The Daily Puppy

Friday, January 14, 2011

Rafael Soriano, Yankees Reportedly Reach 3-Year Deal

Rafael Soriano led the American League in saves in 2010, but he apparently will be a high-paid setup man in 2011.

Soriano has agreed to terms with the Yankees, SI.com reports. The three-year deal reportedly is worth about $35 million. Soriano also apparently can opt out of the deal after one or two years -- though at that salary it's difficult to fathom why he would. If he opts out after next year, he'll make $11.5 million, and his salary for two years would be $21.5 million, according to the New York Times.

As New York already has a fairly well-established closer by the name of Mariano Rivera, Soriano will be pitching in the eighth inning or earlier most nights. Rivera signed a new two-year contract this offseason, and now that Trevor Hoffman has retired he's only 43 saves from taking the all-time lead. So Soriano won't get much ninth-inning work.            

Boras floated that idea last week, but Yankees general manager Brian Cashman seemed to eliminate it the following day by saying the Yankees wouldn't sign a Type A free agent like Soriano because that would cause them to forfeit their first-round draft pick in 2011.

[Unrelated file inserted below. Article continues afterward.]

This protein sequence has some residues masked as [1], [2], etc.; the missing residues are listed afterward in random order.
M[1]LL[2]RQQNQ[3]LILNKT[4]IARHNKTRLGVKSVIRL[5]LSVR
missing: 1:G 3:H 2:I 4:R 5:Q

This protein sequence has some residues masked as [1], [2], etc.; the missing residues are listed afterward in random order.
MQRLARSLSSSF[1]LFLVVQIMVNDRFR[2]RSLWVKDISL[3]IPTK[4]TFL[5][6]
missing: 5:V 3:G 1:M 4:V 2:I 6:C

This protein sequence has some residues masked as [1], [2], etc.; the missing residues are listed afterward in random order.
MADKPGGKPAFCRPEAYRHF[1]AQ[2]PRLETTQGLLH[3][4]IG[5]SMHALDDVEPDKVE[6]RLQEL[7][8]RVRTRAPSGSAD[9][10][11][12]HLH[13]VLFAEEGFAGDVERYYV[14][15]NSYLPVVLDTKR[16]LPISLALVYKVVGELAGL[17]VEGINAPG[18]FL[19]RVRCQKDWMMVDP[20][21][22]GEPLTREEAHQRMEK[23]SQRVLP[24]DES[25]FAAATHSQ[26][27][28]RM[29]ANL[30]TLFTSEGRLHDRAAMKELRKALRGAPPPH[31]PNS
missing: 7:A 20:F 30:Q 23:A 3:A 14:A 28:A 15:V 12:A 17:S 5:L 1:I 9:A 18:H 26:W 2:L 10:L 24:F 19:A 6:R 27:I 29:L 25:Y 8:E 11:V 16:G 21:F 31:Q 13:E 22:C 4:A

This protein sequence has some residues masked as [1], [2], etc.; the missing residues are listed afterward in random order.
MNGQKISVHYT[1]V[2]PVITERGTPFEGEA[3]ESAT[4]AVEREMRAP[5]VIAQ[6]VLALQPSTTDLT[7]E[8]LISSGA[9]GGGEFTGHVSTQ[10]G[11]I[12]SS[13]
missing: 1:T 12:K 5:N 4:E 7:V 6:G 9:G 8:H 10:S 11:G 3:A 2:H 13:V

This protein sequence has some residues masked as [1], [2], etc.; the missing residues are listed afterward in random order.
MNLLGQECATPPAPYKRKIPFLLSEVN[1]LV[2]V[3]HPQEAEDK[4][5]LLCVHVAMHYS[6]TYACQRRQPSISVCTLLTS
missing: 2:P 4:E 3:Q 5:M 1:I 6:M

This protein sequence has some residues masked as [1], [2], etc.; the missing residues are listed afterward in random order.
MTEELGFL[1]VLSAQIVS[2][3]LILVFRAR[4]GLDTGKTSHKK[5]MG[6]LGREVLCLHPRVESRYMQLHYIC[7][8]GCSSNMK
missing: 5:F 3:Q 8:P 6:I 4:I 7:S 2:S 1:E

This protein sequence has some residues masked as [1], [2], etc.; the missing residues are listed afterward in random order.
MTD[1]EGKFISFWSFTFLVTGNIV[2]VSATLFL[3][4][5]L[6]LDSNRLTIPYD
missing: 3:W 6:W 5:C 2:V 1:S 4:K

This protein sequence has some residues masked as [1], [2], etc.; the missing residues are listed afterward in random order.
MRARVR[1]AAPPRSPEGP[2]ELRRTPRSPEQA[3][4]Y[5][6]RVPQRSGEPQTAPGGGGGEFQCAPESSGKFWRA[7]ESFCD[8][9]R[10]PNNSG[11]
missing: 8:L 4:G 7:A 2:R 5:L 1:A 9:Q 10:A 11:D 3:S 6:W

The inevitability of the pairing eventually won out, though, as the team with unlimited resources couldn't resist the lure of the highest-priced remaining free agent. The Yankees already have added free agent Pedro Feliciano to their arsenal this winter, and the two new additions will join Joba Chamberlain and David Robertson in front of Rivera.

Soriano, 31, saved 45 games for the Rays last season, posting a 1.73 ERA in 64 appearances while allowing just 36 hits in 62 1/3 innings. His departure nets Tampa Bay two more picks in a 2011 draft considered to be quite deep -- New York's first-rounder (No. 31 overall) and a supplemental first-round pick to be determined.

Prior to being traded to Tampa Bay last offseason, Soriano spent three years in Atlanta. He was outstanding in 2007 and 2009 but missed much of 2008 with injuries -- a nagging issue for him throughout his career. Soriano first broke into the majors with the Mariners in 2002 and remained with Seattle until being dealt to the Braves after the 2006 season.

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